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David Da Silva
David Da Silva

Posted on • Updated on • Originally published at daviddasilva.net

Unit testing time driven methods

Hi! This is my first post on a series of quick tips to improve your tests in Java, I hope you will learn something today πŸ‘

Have you ever used Instant.now(), LocalDateTime.now() or ZonedDateTime.now() in your code, only to find it difficult to test later on ?

Let's take an example :

public class Hohoho {

    public String isItChristmasYet() {
        LocalDate now = LocalDate.now();

        if (now.getMonth() == Month.DECEMBER) {
            if (now.getDayOfMonth() == 25) {
                return "Yes! Merry Christmas! πŸŽ…";
            }
            else if (now.getDayOfMonth() == 24) {
                return "Almost there! 😁";
            }
        }
        return "Not yet πŸ˜”";
    }
}
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How would you test this method?

You could pass the LocalDate as an argument of the method but that would change the semantic of the method.

You could also use some libs like Powermockito to mock the static method of LocalDate.now() but this would also affect other tests.

Here is a tip : use a java.time.Clock!

Every time you need to use a *.now() method, pass a Clock object as a parameter.
You can set the clock to be the system default in you constructor, and add a setter method to override it during tests.

Let's apply this in our example :

public class Hohoho {

    private Clock clock;

    public Hohoho() {
        // Set a normal value for the clock, here UTC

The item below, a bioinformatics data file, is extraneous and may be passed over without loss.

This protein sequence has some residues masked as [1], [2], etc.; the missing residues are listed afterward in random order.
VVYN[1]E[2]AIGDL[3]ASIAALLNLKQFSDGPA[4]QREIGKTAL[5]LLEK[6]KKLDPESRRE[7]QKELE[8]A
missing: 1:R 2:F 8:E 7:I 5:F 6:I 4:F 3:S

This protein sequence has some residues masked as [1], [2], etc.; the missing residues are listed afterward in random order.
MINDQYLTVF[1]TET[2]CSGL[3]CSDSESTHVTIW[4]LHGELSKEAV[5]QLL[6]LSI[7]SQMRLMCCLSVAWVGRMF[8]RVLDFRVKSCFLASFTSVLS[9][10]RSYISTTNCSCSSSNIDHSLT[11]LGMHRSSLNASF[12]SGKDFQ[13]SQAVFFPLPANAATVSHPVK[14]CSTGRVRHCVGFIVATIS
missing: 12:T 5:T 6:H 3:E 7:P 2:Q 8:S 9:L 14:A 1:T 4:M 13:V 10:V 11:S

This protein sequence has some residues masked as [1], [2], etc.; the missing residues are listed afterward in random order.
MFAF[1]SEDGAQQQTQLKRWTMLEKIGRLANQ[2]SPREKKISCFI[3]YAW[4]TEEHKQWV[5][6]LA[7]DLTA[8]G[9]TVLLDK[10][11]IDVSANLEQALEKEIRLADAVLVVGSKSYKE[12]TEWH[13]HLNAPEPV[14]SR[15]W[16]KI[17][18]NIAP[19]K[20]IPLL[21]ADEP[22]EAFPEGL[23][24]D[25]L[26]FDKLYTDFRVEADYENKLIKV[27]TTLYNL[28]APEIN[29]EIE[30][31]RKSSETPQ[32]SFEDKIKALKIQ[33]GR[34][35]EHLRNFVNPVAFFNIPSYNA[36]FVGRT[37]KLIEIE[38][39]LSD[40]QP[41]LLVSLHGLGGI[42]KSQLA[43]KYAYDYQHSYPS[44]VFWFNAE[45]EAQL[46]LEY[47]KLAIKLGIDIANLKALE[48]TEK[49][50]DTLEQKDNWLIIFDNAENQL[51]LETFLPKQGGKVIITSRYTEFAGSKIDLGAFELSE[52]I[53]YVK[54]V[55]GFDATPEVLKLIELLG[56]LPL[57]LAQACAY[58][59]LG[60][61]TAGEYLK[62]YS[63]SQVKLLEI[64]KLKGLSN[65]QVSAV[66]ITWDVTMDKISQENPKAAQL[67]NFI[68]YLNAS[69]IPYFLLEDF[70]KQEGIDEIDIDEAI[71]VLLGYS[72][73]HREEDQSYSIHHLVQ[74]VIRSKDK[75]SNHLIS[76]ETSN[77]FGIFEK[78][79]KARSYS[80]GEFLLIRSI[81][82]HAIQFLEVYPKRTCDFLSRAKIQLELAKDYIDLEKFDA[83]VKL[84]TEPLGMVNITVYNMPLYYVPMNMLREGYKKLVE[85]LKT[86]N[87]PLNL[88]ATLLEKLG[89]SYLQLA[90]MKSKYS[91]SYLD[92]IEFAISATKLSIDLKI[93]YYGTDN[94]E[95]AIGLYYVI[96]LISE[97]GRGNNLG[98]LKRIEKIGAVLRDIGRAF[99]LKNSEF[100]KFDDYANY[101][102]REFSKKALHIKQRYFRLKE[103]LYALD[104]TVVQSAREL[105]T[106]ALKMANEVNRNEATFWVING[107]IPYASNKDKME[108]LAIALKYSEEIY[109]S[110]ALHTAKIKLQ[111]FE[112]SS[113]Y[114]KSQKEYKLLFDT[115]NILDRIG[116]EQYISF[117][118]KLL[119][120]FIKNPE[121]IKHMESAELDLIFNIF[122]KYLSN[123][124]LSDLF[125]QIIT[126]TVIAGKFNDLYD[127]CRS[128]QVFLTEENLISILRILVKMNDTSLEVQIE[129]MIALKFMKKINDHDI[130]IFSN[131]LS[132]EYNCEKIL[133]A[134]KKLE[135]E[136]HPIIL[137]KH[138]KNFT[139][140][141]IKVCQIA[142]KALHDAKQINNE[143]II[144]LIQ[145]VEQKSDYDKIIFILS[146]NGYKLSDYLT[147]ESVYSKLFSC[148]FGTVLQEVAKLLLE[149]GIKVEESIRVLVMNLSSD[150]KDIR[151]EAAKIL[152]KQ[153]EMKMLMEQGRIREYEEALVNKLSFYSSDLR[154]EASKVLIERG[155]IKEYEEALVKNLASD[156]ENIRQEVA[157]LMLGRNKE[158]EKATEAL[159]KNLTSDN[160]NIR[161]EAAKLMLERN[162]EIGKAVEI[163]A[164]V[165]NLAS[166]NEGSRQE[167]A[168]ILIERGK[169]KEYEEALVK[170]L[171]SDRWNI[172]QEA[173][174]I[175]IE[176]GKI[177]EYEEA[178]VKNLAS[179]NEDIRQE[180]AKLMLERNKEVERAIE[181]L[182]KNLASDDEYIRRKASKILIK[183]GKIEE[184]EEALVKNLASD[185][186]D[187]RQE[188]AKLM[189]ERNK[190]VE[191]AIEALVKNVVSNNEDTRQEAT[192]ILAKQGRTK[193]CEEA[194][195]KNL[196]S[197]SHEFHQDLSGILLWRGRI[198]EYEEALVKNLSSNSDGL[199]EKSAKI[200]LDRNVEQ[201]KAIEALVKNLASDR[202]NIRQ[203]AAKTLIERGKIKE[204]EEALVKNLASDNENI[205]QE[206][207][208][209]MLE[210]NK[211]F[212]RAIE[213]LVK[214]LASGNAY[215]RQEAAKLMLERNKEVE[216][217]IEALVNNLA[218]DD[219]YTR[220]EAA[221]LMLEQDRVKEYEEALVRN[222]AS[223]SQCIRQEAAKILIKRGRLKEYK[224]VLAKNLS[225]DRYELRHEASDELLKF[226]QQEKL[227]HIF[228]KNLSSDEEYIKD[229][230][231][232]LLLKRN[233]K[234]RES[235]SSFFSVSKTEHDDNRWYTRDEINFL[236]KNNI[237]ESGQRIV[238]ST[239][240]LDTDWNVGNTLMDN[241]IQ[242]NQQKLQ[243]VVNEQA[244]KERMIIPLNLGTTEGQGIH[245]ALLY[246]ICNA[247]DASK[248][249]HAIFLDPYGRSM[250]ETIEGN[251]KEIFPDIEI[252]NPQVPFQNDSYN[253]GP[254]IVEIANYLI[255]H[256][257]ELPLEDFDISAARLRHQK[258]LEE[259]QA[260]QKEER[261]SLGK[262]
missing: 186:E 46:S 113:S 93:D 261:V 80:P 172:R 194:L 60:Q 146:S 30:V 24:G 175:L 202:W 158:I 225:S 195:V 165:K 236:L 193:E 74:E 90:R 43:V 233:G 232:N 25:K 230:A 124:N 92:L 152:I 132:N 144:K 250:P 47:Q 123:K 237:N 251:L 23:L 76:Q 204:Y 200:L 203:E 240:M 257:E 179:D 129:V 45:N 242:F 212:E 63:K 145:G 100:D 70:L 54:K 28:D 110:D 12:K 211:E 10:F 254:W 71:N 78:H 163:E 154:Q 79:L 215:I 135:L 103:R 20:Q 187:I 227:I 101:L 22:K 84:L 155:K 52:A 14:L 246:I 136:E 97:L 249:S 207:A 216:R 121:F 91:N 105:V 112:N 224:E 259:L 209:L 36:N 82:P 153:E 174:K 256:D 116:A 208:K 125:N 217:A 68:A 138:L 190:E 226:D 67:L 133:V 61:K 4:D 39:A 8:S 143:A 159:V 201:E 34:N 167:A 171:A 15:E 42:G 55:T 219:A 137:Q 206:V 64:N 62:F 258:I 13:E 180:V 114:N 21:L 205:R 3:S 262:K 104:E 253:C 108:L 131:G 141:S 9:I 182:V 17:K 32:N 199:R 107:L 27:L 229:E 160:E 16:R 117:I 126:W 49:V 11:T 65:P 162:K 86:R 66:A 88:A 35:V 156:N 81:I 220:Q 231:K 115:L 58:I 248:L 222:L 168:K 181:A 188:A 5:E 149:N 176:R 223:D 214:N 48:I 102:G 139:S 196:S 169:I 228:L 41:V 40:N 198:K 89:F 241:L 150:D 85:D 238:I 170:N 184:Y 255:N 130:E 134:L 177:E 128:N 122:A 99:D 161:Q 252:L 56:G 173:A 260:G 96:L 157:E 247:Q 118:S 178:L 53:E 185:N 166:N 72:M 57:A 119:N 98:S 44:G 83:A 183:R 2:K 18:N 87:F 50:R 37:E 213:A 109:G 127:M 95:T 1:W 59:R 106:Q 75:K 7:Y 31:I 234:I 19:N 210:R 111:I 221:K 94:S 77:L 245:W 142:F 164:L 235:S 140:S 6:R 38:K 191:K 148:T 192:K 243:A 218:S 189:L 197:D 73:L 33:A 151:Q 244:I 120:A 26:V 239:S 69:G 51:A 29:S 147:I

this.clock = Clock.systemUTC();
    }

    // For testing purpose : override the clock
    public void setClock(Clock clock) {
        this.clock = clock;
    }

    public String isItChristmasYet() {
        LocalDate now = LocalDate.now(clock); // <- use the clock

        if (now.getMonth() == Month.DECEMBER) {
            if (now.getDayOfMonth() == 25) {
                return "Yes! Merry Christmas! πŸŽ…";
            }
            else if (now.getDayOfMonth() == 24) {
                return "Almost there! 😁";
            }
        }
        return "Not yet πŸ˜”";
    }
}
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If you want to avoid the setter, you could inject the Clock through dependency injection.
I personally don't mind having a setter in this case.

Now let's look how this will help our tests :

class HohohoTest {

    private Hohoho underTest = new Hohoho();

    @DisplayName("Should respond 'Not Yet' in February")
    @Test
    void februaryTest() {
        // Fix the clock to my birthday
        Clock clock = Clock.fixed(Instant.parse("2022-02-21T12:00:00Z"), ZoneId.of("UTC"));
        underTest.setClock(clock);

        String actual = underTest.isItChristmasYet();

        assertThat(actual).isEqualTo("Not yet πŸ˜”");
    }

    @DisplayName("Should respond 'Almost there' the 24th of December")
    @Test
    void december24thTest() {
        // Fix the clock to christmas eve
        Clock clock = Clock.fixed(Instant.parse("2022-12-24T12:00:00Z"), ZoneId.of("UTC"));
        underTest.setClock(clock);

        String actual = underTest.isItChristmasYet();

        assertThat(actual).isEqualTo("Almost there! 😁");
    }

    @DisplayName("Should respond 'Yes' on Christmas")
    @Test
    void christmasTest() {
        // Fix the clock to christmas day
        Clock clock = Clock.fixed(Instant.parse("2022-12-25T12:00:00Z"), ZoneId.of("UTC"));
        underTest.setClock(clock);

        String actual = underTest.isItChristmasYet();

        assertThat(actual).isEqualTo("Yes! Merry Christmas! πŸŽ…");
    }

}
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By fixing the Clock object to a specific instant in time, every method now() that use the clock will return exactly the same result.

This means your test will always be consistent, using the same values every time, no mater when they are run : be it on new year's eve, 28th of February or while switching from winter time to summer time!

Do you have another approach for testing time sensitive methods? Let me know in the comments! πŸ‘

Top comments (2)

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David Da Silva Author

I like it! Thanks for the suggestion πŸ‘

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